MYC is an oncogene in bladder cancer
Correlation between MYC expression and clinicopathological characteristics of bladder cancer patients
Tumor size (cm)
Lymph nodes metastasis
N1 or above
Schematic strategy for this study and luciferase assay that was used to validate the roles of aRNA and iRNA in bladder cancer cells
The mRNA levels and protein levels of MYC were selectively inhibited by synthetic regulatory RNAs in bladder cancer cells
As shown in subsequent validated experiments (Fig. 4D, E and F), in the absence of aRNA, amiRNAs (NC amiRNA and MYC amiRNA) were not expressed in all three cell lines and therefore could not inhibit the transcriptional level and protein level of MYC (column 1 and 2 in Fig. 4D, E, F, G, H and I). After cells were transfected with aRNA driven by the mutant hTERT promoter, the aRNA was only expressed in T24 and 5637, thus interacting with iRNA to expose UAS to allow GAL4-VP64 to combine with UAS. Expectedly, as shown in T24 and 5637, the mRNA level of MYC was largely reduced by expressed MYC amiRNA (column 4 in Fig. 4E, F) compared with the negative group (column 3 in Fig. 4E and F). However, there was no significant difference between column 3 and 4 in Fig. 4D (P > 0.05). Besides, similar results were shown in the protein levels of MYC. There was no obvious difference between column 3 and 4 in HFF (Fig. 4G). However, the protein levels of MYC were significantly inhibited in column 4 group compare with column 3 in T24 (Fig. 4H) and 5637 (Fig. 4I). These results demonstrated that this synthetic system can selectively control the expression of the MYC oncogene in bladder cancer T24 and 5637 cell lines without affecting HFF.
Selective inhibition of cell growth by synthetic regulatory RNAs in bladder cancer cells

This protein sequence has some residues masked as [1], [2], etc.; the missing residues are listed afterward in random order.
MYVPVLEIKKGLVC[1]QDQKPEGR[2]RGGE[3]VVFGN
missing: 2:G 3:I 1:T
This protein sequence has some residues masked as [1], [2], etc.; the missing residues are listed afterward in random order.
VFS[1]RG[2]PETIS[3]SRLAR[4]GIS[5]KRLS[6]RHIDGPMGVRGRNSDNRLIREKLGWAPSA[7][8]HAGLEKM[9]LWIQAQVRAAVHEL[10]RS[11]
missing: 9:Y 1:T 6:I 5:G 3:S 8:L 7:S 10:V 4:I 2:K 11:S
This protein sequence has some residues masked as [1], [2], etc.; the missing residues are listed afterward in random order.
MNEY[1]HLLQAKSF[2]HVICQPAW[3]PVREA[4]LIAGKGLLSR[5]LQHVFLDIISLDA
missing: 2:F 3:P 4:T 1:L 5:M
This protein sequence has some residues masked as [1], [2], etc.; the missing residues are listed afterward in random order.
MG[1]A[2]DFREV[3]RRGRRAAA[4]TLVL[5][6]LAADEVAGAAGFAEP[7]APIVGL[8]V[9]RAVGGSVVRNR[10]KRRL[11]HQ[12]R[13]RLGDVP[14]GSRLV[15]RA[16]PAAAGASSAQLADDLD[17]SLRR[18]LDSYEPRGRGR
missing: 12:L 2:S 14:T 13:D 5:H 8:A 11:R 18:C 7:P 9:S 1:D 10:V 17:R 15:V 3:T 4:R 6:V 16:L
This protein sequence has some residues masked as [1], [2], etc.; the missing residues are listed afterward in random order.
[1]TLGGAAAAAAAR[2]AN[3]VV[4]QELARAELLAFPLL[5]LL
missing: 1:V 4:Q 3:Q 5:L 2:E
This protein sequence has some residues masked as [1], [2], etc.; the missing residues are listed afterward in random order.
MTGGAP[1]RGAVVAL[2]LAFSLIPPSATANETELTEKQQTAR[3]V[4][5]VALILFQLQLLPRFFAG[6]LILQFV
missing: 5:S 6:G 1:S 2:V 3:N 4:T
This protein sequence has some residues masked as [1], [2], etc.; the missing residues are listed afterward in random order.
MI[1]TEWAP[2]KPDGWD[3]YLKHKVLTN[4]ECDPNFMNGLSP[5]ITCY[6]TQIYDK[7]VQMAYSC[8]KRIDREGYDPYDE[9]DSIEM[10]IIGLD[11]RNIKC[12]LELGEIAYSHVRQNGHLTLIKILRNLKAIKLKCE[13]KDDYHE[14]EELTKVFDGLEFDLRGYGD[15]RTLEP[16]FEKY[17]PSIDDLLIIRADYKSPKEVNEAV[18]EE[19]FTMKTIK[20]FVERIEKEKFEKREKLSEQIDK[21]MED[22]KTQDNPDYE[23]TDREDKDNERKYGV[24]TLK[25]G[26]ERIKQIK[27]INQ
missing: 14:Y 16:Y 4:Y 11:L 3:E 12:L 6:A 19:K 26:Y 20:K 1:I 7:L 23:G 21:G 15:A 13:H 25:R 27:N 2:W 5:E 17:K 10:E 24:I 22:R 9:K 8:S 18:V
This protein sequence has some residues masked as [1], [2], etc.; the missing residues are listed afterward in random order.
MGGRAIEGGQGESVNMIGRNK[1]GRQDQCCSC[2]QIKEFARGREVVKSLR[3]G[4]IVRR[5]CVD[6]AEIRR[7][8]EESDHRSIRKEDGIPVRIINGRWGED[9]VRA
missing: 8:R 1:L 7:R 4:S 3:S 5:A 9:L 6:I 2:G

Selectively inducing apoptosis by synthetic regulatory RNAs in bladder cancer cells
To investigate the effect of artificial miRNA and regulatory RNA on the apoptosis of bladder cancer cells and HFF cells, an ELISA assay was performed to measure the apoptosis rate. Without the expression of aRNA, the caspase-3 activity was not different between group 1 (column 1) and group 2 (column 2) in HFF, T24 and 5637 (Fig. 5D, E and F, P > 0.05). When aRNA driven by a mutant hTERT promoter was added, the caspase-3 activity did not significantly change between group 3 (column 3) and group 4 (column 4) in HFF. However, the caspase-3 activity increased statistically between group 3 and 4 in T24 and 5637 (Fig. 5E and F, P < 0.01). The data showed that cell apoptosis was selectively promoted by synthetic regulatory RNAs in bladder cancer cells.
Selective inhibition of cell migration by synthetic regulatory RNAs in bladder cancer cells
Knockdown of MYC by synthetic regulatory RNAs inhibited bladder cancer cell growth in vivo
RNA molecules are often regarded as messengers of information from genes to the protein and also have regulatory roles in human diseases [34–37]. Repressor RNA and activator RNA are small RNAs that have regulatory roles in controlling post-transcriptional gene expression in prokaryotic cells [10, 38]. Whether these regulatory RNAs can control gene expression in eukaryotic cells is unknown. In our study, we construct regulatory RNAs, iRNA and aRNA according to the principles of creation in a previous study , and it is the first time to measure the roles of regulatory RNAs in mammal cells.
UAS cannot drive the downstream gene expression without the binding of activating proteins, such as GAL4 or GAL4-VP64 fusion protein [13, 39]. In the present study, the iRNA was used to compete with GAL4-VP64 protein to bind UAS. However, synthetic aRNA interacted with iRNA and exposed UAS again. Thus, GAL4-VP64 protein can bind UAS again and the downstream gene of UAS could be expressed.
The amiRNAs were inserted into the downstream of UAS in this project. MicroRNAs (miRNAs) are small non-coding RNAs and play significant roles in many biological processes [5, 40–42]. Studies show that artificial miRNAs can promote gene silencing in a similar manner to natural miRNAs and they have the same efficiency and are more stable and less cytotoxic compared with shRNAs or siRNAs [43, 44]. Artificial miRNAs can be designed and synthesized to silence multiple genes or a cluster of amiRNA sequences can be constructed to efficiently suppress one gene . Owing to the vital oncogenic role of MYC in the metabolism of cancer, we choose MYC as the therapeutic target for future study.